BRENNAN: How did you first become interested in comics? What were your favorite comics as a kid, and are there any you read these days?
MURPHY: ...Read Superman comics at my piano teacher's and liked them well enough. Didn't collect as a child. Used to like Richie Rich comics--are you sorry you asked now?--until my older sister went through one and imitated the facial expressions in every panel. After that, I... I just couldn't take it seriously.
(I can't play piano either.)
At about age 18 a friend of mine in the wonderful world of Blake's Seven fandom lent me about all of the Claremont/Byrne X-MEN. I tended to ignore the pictures until I kept reading in the letters column (words, you see) how good they were. Comics Education part one. Then one of my first jobs out of acting college was to work in a comic shop, so for about six months I read everything. Unmoved by most of it. (Now probably even less.) Went through the Mage phase, the Cerebus phase, the American Flagg phase, the Frank Miller phase, the Phil Foglio phase... you know. Moved in with Trude and Doug and read a lot more stuff, re-ignited my interest. Read Understanding Comics (Education part two) and started doing it. (Might have been the other way around.)
Now I hardly read anything: Naughty Bits, anything Neil Gaiman cares to write and I really like Box Office Poison. Whenever I go to D+T's in Sydney I'll trawl though the stuff they've got, but the magic isn't there any more.
BRENNAN: What's it like working on Platinum Grit? How much time does it generally take per issue?
MURPHY: It's like a millstone around my neck. Forever.
[Less honest answer for the easily disillusioned: It's Bloody Hard, But Worth It (I think) In The Long Run. cf Dorothy Parker's Hate Writing/Love Having Written quote.
Months. Months of unfunny suet on the screen until the structure turns over in my tarpit brain and at last a scene works _and_ moves the story along. And is funny. Funny's the bitch.]
BRENNAN: Are there other comics projects you've worked on, or would like to work on?
MURPHY: Uh--no. (See previous answer.)
BRENNAN: Who are your major influences as a writer? Do you take the bulk of your inspiration from film writers, comedians, novelists...?
MURPHY: Everywhere... I'll steal anything. My favourite book is probably The Princess Bride. (I can tolerate the movie, but the _book!_ It's the Sergeant Pepper of Books For Actually Reading.) So William Goldman I guess, Douglas Adams of course ("Well, it's your paradigm, not mine."), and the Simpsons is one lesson in good comedy writing after another. Um... How do you separate the people you like from the influences? Is there a cut-off point? Anyone you discover before you're seventeen is formative; after that you're just a fan?
BRENNAN: You're an actor. Have you appeared in anything our readers might have seen? (Weren't you the voice of a parrot, or something?)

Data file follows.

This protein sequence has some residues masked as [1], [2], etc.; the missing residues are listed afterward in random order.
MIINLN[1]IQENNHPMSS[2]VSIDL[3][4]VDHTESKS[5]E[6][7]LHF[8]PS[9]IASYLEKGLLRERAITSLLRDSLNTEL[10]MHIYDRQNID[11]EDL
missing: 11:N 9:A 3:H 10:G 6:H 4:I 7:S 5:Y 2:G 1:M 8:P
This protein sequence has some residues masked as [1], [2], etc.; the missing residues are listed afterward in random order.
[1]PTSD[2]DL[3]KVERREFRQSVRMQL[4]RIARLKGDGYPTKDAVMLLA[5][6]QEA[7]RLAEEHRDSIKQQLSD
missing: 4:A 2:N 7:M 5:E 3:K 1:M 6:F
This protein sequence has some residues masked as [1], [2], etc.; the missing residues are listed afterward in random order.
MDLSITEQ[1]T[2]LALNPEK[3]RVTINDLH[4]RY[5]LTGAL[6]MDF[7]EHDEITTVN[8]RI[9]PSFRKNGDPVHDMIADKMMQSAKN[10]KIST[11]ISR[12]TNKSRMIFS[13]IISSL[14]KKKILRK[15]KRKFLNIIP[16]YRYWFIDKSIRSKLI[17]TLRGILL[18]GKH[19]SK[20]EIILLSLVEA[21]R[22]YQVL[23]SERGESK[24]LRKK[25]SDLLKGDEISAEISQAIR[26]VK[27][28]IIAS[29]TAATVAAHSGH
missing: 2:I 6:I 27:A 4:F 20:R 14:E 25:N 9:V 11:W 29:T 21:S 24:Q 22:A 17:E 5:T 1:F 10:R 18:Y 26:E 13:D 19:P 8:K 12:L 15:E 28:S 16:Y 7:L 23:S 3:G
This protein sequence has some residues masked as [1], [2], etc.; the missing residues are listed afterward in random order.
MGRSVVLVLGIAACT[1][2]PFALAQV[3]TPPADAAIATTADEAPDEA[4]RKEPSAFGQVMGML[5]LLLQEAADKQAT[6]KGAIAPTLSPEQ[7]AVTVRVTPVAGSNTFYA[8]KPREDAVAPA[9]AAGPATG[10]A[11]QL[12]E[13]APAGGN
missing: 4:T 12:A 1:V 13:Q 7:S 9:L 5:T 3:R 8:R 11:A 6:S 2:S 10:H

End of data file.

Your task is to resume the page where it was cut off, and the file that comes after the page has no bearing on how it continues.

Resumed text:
MURPHY: "Our Readers." That's lovely. Probably not.
Okay, there is a film called "The Real Macaw" that should be out by Christmas, in which I play the voice of the title character. It was supposed to get an international release, unless Speilberg's scuttled it with "Paulie." Bastard. I've just last week been killed off in a soap opera called Pacific Drive--maybe some backwater cable channel will squirt that your way if you're exceedingly blessed. (Minor minor character: a master assassin who never actually got to kill anyone because they kept giving him lead actors as contracts, poor bastard.) And there was about a minute of an awful series called Time Trax in which I enacted the part of "Bum."
BRENNAN: How does your experience as an actor translate into your scripts? Are there particular techniques you've learned from working in front of an audience or the camera that have shown up in Platinum Grit?
MURPHY: Well, I read the dialogue aloud... (How sad is that?) And try to write scenes that would be fun to play... Hrm. Apparently a lot of the story techniques that we use and abuse in PG come from our experience as improvisors. (Or maybe that's how we work so well together. Can't remember now.) Working in front of an audience really comes down to first, being heard, and second, timing; both of which, when translated into their comics counterparts, become Trudy's problem. Refreshing, that.
BRENNAN: What else do you contribute your writing skills to? Any screenplays or novels in the works?
MURPHY: I'm much better at starting things than finishing them. A kids' play, and an unproduced film version of same; a kid's book review series on TV in the eighties (When _anything_ was possible); a ground-breaking digital puppetry series that's been in pre-pre-production since before everyone else did it first; a short play for grown-ups; a rough rough rough (but finished) draft of a fin-de-siecle movie which is probably already out of date; about a sixth of a novel and a third of the Great Australian Vampire Musical. And some other stuff.
BRENNAN: What do you make of Nils, Jeremy and Kate? If they were flesh-and-blood, would you invite them in for tea or cross the street and hope they didn't notice you?
MURPHY: I thought I loved this question, but now it's being difficult.
I think I'd rather fancy Kate, which is a worry. (Because really she's me, and that's just icky. Besides, what if she hated me?)
The sight of Jeremy would probably make me dive for cover beneath something sturdy. (He's a dangerous boy to be around.) If I had a spare ten bucks I might take him for a coffee and apologise for being so relentlessly cruel to him. Or just give him a hug.
Nils is easy. I'd run up to her, and declaim in my best Tim Curry voice: "I made you! And I can break you just as easily!" Then I'd run away.
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